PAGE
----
|10/9/2012 3:03:00 PM|
Keeping pace in the STEM race
By Stacey Chisam
|Emily Swearingen explores things at the cellular level during science on Friday. Allie Barker joins her in the background.|
Photo by Stacy Tudor Mitchell
|Levi Buyas, a freshman in Dan Durr's physical science class, gets ready to launch his balloon.|
Photo courtesy Dan Durr
(Second in a series on how area schools are teaching science, technology, engineering and math skills.)
ENTIAT -- One balloon, four Popsicle sticks, a set of wheels, and some tape. The assignment: construct a vehicle that moved a minimum of 1 meter using just these items.
Even TV hero MacGyver would have to spend some serious time on this one, yet students in Entiat High School's Physical Science class faced this out-of-the-box assignment last week.
EHS Junior Monika Rock, who tackled the same exercise in her Physics class earlier this year, enjoys teacher Dan Durr's unique challenge.
"He gave us the end result and the supplies and let us figure out how to get there," said Rock. "He teaches classes like they're a college course, making us really think and be accountable for what we're learning. I like that."
Durr believes in a hands-on approach for his science students whenever possible. The only high school science instructor at EHS, Durr was selected as one of only 50 middle and high school educators from across the country to take part in this summer's exclusive Siemens STEM Institute fellowship, designed to bring teachers to the cutting edge of science, technology, engineering and math (STEM) education.
"I applied for this professional development opportunity because it offered the chance to work with scientists," said Durr. "I'm always looking for new insights that will help me better teach not just the facts but the process of science."
Patrick Deskin, a former student of Durr's, is majoring in Aeronautical Engineering at Embry-Riddle Aeronautical University, remembers his teacher's passion.
"Mr. Durr always showed us real-world uses for science, fueling my already growing interest in space," recalled Deskin. "He helped me stay motivated in the pursuit of my goal to be a part of the foundation for human space exploration."
Durr is one of a growing number of educators, business and political leaders in Washington recognizing the increased need for strong STEM programs in schools.
Industry leaders such as Microsoft and Boeing recently joined forces to create Washington STEM, a statewide nonprofit organization devoted to improving education in science, technology, engineering and math.
Washington STEM Board Vice President Brad Smith, Mircorsoft's General Counsel and Executive Vice President, leads the charge in offering solutions for how Washington can fill the demand for STEM-trained workers.
"To push the changes needed in the STEM education pipeline, we believe the country needs a national Race to the Future initiative that would provide incentives and financial resources," said Smith in a presentation at Brookings Institution last month.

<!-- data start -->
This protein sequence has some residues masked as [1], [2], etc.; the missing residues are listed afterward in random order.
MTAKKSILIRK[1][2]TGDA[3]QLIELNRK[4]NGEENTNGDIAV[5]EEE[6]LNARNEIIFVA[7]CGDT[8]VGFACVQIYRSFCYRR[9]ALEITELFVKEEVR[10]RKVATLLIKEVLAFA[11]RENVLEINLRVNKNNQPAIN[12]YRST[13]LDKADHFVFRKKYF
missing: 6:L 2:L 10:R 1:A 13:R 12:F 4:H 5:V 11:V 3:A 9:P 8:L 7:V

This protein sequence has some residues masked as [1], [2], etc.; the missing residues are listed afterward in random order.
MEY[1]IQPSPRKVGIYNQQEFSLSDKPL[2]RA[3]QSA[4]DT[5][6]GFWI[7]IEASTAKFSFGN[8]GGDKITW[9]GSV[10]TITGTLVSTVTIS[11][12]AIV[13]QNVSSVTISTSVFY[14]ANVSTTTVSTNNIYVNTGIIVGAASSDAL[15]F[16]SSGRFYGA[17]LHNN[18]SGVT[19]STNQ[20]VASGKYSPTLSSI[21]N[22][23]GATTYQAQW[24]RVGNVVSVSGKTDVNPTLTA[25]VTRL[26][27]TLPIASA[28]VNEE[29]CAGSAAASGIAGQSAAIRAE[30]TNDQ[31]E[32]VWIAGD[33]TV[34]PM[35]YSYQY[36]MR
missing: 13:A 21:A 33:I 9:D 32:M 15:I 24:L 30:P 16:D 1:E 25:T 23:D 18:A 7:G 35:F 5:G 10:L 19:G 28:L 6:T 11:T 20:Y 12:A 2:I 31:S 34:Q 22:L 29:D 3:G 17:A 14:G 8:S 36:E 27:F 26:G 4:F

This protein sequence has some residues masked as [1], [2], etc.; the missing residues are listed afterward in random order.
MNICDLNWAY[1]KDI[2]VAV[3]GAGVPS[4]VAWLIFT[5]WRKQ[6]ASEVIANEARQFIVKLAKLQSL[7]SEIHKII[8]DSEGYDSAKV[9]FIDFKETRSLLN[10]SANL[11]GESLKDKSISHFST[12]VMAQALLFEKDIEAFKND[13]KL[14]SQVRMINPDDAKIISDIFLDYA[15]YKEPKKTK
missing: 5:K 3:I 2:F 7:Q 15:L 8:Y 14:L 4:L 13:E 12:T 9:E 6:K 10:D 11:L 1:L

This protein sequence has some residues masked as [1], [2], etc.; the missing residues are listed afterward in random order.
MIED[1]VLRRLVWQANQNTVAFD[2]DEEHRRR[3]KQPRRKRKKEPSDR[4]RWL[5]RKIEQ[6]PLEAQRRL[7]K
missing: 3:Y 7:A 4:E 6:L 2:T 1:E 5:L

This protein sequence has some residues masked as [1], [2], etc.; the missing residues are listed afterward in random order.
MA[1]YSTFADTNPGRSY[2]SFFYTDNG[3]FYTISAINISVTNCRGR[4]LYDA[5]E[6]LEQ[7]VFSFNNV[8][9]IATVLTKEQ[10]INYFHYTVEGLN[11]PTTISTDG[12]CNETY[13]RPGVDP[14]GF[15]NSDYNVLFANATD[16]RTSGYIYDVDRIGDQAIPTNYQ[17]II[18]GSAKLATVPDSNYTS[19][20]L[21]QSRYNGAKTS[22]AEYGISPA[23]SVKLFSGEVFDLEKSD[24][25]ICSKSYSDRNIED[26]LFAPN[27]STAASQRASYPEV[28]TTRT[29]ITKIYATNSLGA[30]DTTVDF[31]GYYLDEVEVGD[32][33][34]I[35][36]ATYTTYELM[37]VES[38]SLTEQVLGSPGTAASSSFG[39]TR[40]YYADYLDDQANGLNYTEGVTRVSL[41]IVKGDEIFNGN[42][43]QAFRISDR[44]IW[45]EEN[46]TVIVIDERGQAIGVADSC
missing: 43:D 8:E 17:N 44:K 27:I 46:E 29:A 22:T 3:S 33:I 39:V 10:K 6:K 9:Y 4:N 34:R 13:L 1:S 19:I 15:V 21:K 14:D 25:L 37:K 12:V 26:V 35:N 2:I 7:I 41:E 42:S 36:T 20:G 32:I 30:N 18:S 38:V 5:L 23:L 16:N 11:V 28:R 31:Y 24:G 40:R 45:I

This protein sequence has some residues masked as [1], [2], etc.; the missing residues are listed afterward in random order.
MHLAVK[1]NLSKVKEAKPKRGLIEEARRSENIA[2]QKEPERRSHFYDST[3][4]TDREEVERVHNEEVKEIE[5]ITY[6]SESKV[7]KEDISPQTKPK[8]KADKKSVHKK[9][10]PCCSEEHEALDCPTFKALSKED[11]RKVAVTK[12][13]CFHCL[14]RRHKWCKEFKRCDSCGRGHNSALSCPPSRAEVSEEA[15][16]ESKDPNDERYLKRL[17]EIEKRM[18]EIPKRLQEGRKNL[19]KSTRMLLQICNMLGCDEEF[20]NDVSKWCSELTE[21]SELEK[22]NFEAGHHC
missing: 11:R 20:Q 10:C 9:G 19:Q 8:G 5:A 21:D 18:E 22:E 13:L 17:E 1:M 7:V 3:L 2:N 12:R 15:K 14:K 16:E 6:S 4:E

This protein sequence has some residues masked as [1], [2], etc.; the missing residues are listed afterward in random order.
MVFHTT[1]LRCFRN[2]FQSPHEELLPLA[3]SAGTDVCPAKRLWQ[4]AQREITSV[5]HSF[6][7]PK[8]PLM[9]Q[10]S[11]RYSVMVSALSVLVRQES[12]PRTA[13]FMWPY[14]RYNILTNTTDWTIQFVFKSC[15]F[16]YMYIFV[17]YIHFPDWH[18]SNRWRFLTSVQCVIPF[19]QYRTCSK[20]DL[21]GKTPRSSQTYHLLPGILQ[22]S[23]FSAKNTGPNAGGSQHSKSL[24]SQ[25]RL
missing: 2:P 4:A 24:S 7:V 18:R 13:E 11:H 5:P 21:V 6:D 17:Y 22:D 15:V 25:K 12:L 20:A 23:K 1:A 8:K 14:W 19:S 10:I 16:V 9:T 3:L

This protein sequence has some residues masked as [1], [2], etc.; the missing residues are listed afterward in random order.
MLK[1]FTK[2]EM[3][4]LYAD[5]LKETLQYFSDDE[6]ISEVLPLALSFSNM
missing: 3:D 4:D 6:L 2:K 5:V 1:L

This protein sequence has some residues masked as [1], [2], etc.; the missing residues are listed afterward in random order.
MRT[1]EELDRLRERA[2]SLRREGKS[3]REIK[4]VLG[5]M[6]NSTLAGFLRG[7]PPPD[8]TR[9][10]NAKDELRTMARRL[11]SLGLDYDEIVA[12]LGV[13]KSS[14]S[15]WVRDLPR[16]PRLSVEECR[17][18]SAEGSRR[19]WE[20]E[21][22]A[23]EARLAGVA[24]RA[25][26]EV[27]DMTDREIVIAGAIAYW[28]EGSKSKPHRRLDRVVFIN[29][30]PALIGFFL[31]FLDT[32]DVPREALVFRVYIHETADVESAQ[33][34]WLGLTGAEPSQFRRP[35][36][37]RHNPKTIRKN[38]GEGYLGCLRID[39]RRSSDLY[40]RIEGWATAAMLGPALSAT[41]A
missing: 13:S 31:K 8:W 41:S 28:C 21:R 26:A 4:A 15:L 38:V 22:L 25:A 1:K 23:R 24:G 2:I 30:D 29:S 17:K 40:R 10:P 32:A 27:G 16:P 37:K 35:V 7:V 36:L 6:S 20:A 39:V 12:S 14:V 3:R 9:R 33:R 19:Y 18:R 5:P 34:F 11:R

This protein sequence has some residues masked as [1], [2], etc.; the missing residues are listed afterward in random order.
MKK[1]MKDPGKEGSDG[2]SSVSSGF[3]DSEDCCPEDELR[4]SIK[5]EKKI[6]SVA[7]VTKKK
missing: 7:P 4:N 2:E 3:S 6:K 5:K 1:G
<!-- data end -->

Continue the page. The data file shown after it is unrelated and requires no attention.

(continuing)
More STEM-educated workers mean more STEM instructors. The National Education Association announced plans this month to raise $1.5 million for an initiative to increase the number of certified science and math teachers and improve STEM instruction.
"We're working to get additional qualified, caring, and committed math and science teachers into classrooms," said NEA President Dennis Van Roekel.
As the STEM train gains momentum, Entiat School District is in no way left behind.
"We're well aware of the benefits of a strong STEM program and we're doing everything we can to give Entiat students the opportunities to excel in these fields," said Miles Caples, Entiat School District Principal. "One of our strengths is our small class size, enabling us to partner with local entities and get kids out of the classroom and into real-world STEM scenarios more often."
Entiat Middle School teacher Kevin Jones' seventh-grade students teamed with Chelan PUD volunteers in a pilot program last year, building and racing hovercrafts.
This year Jones' sixth, seventh, and eighth graders are working on Lego robotics with peers from Waterville Middle School, using Skype to host real-time discussions between classrooms.
Durr's new role as Entiat's STEM ambassador hasn't changed how he approaches his work.
"There's a difference between knowing how to use a tool and how the tool actually works," states Durr. "I always try to apply this logic when I'm teaching. I want kids to critically think about the process behind the science first, and then learn how to use the latest and greatest tools available to achieve their goal."
(Contact Stacey Chisam at firstname.lastname@example.org.)
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